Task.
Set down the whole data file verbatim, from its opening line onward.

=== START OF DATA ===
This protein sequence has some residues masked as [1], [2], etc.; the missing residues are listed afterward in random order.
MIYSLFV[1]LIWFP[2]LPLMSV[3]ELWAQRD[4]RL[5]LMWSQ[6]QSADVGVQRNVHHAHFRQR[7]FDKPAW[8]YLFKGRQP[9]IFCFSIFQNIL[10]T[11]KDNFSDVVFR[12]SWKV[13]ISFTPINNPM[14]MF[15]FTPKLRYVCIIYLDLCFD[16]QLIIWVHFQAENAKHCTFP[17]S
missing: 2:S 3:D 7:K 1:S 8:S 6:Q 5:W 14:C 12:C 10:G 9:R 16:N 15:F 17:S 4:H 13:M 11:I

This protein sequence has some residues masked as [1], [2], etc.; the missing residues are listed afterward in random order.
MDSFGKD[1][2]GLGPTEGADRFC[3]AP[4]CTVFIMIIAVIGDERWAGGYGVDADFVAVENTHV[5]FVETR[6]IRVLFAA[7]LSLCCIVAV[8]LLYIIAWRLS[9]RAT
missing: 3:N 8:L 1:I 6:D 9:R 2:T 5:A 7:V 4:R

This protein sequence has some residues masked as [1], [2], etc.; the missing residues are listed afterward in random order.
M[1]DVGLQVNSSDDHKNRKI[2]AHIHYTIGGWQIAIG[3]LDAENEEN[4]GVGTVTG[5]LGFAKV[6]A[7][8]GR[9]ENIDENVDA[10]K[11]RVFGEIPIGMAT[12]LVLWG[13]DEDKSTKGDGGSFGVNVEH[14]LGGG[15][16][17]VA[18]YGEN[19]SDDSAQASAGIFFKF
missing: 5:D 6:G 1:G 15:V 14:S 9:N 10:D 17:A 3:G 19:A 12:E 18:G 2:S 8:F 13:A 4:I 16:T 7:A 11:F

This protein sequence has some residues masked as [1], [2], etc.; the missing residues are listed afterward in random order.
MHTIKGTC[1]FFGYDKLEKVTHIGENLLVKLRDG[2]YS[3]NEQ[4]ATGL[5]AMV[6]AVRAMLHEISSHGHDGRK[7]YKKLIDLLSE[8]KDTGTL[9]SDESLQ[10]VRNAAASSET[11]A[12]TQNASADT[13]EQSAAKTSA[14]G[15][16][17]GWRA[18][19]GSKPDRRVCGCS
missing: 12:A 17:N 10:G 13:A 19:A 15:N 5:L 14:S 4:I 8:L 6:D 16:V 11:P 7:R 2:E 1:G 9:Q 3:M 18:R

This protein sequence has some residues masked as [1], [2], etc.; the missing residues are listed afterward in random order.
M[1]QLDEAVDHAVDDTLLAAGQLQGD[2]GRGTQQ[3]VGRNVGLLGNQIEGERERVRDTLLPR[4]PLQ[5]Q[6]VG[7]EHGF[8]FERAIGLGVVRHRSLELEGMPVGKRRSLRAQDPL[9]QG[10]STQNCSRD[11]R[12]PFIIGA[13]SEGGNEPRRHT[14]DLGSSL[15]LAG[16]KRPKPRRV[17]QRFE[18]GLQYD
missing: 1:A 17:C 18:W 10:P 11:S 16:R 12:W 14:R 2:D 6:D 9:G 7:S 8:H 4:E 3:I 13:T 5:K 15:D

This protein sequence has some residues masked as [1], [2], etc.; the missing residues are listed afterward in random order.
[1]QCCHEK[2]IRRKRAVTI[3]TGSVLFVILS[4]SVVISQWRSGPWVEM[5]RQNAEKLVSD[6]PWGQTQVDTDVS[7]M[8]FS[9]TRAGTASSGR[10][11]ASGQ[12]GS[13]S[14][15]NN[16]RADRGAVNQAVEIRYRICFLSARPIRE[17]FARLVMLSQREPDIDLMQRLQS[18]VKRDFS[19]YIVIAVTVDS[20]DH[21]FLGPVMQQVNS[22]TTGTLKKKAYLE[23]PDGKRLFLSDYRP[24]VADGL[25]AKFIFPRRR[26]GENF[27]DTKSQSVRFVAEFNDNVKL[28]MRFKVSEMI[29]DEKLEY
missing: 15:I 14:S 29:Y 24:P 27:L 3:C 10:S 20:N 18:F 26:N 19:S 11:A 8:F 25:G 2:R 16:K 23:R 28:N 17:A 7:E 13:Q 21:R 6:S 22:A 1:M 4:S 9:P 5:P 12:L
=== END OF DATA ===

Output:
This protein sequence has some residues masked as [1], [2], etc.; the missing residues are listed afterward in random order.
MIYSLFV[1]LIWFP[2]LPLMSV[3]ELWAQRD[4]RL[5]LMWSQ[6]QSADVGVQRNVHHAHFRQR[7]FDKPAW[8]YLFKGRQP[9]IFCFSIFQNIL[10]T[11]KDNFSDVVFR[12]SWKV[13]ISFTPINNPM[14]MF[15]FTPKLRYVCIIYLDLCFD[16]QLIIWVHFQAENAKHCTFP[17]S
missing: 2:S 3:D 7:K 1:S 8:S 6:Q 5:W 14:C 12:C 10:G 9:R 16:N 15:F 17:S 4:H 13:M 11:I

This protein sequence has some residues masked as [1], [2], etc.; the missing residues are listed afterward in random order.
MDSFGKD[1][2]GLGPTEGADRFC[3]AP[4]CTVFIMIIAVIGDERWAGGYGVDADFVAVENTHV[5]FVETR[6]IRVLFAA[7]LSLCCIVAV[8]LLYIIAWRLS[9]RAT
missing: 3:N 8:L 1:I 6:D 9:R 2:T 5:A 7:V 4:R

This protein sequence has some residues masked as [1], [2], etc.; the missing residues are listed afterward in random order.
M[1]DVGLQVNSSDDHKNRKI[2]AHIHYTIGGWQIAIG[3]LDAENEEN[4]GVGTVTG[5]LGFAKV[6]A[7][8]GR[9]ENIDENVDA[10]K[11]RVFGEIPIGMAT[12]LVLWG[13]DEDKSTKGDGGSFGVNVEH[14]LGGG[15][16][17]VA[18]YGEN[19]SDDSAQASAGIFFKF
missing: 5:D 6:G 1:G 15:V 14:S 9:N 10:D 17:A 3:G 19:A 12:E 18:G 2:S 8:F 13:A 4:I 16:T 7:A 11:F

This protein sequence has some residues masked as [1], [2], etc.; the missing residues are listed afterward in random order.
MHTIKGTC[1]FFGYDKLEKVTHIGENLLVKLRDG[2]YS[3]NEQ[4]ATGL[5]AMV[6]AVRAMLHEISSHGHDGRK[7]YKKLIDLLSE[8]KDTGTL[9]SDESLQ[10]VRNAAASSET[11]A[12]TQNASADT[13]EQSAAKTSA[14]G[15][16][17]GWRA[18][19]GSKPDRRVCGCS
missing: 12:A 17:N 10:G 13:A 19:A 15:N 5:L 14:S 4:I 8:L 6:D 16:V 11:P 7:R 2:E 1:G 9:Q 3:M 18:R

This protein sequence has some residues masked as [1], [2], etc.; the missing residues are listed afterward in random order.
M[1]QLDEAVDHAVDDTLLAAGQLQGD[2]GRGTQQ[3]VGRNVGLLGNQIEGERERVRDTLLPR[4]PLQ[5]Q[6]VG[7]EHGF[8]FERAIGLGVVRHRSLELEGMPVGKRRSLRAQDPL[9]QG[10]STQNCSRD[11]R[12]PFIIGA[13]SEGGNEPRRHT[14]DLGSSL[15]LAG[16]KRPKPRRV[17]QRFE[18]GLQYD
missing: 1:A 17:C 18:W 10:P 11:S 16:R 12:W 14:R 2:D 6:D 9:G 7:S 8:H 4:E 3:I 13:T 5:K 15:D

This protein sequence has some residues masked as [1], [2], etc.; the missing residues are listed afterward in random order.
[1]QCCHEK[2]IRRKRAVTI[3]TGSVLFVILS[4]SVVISQWRSGPWVEM[5]RQNAEKLVSD[6]PWGQTQVDTDVS[7]M[8]FS[9]TRAGTASSGR[10][11]ASGQ[12]GS[13]S[14][15]NN[16]RADRGAVNQAVEIRYRICFLSARPIRE[17]FARLVMLSQREPDIDLMQRLQS[18]VKRDFS[19]YIVIAVTVDS[20]DH[21]FLGPVMQQVNS[22]TTGTLKKKAYLE[23]PDGKRLFLSDYRP[24]VADGL[25]AKFIFPRRR[26]GENF[27]DTKSQSVRFVAEFNDNVKL[28]MRFKVSEMI[29]DEKLEY
missing: 15:I 14:S 29:Y 24:P 27:L 3:C 10:S 20:N 18:F 26:N 19:S 11:A 8:F 25:G 2:R 16:K 23:R 28:N 17:A 7:E 13:Q 21:R 6:S 22:A 1:M 4:S 9:P 5:P 12:L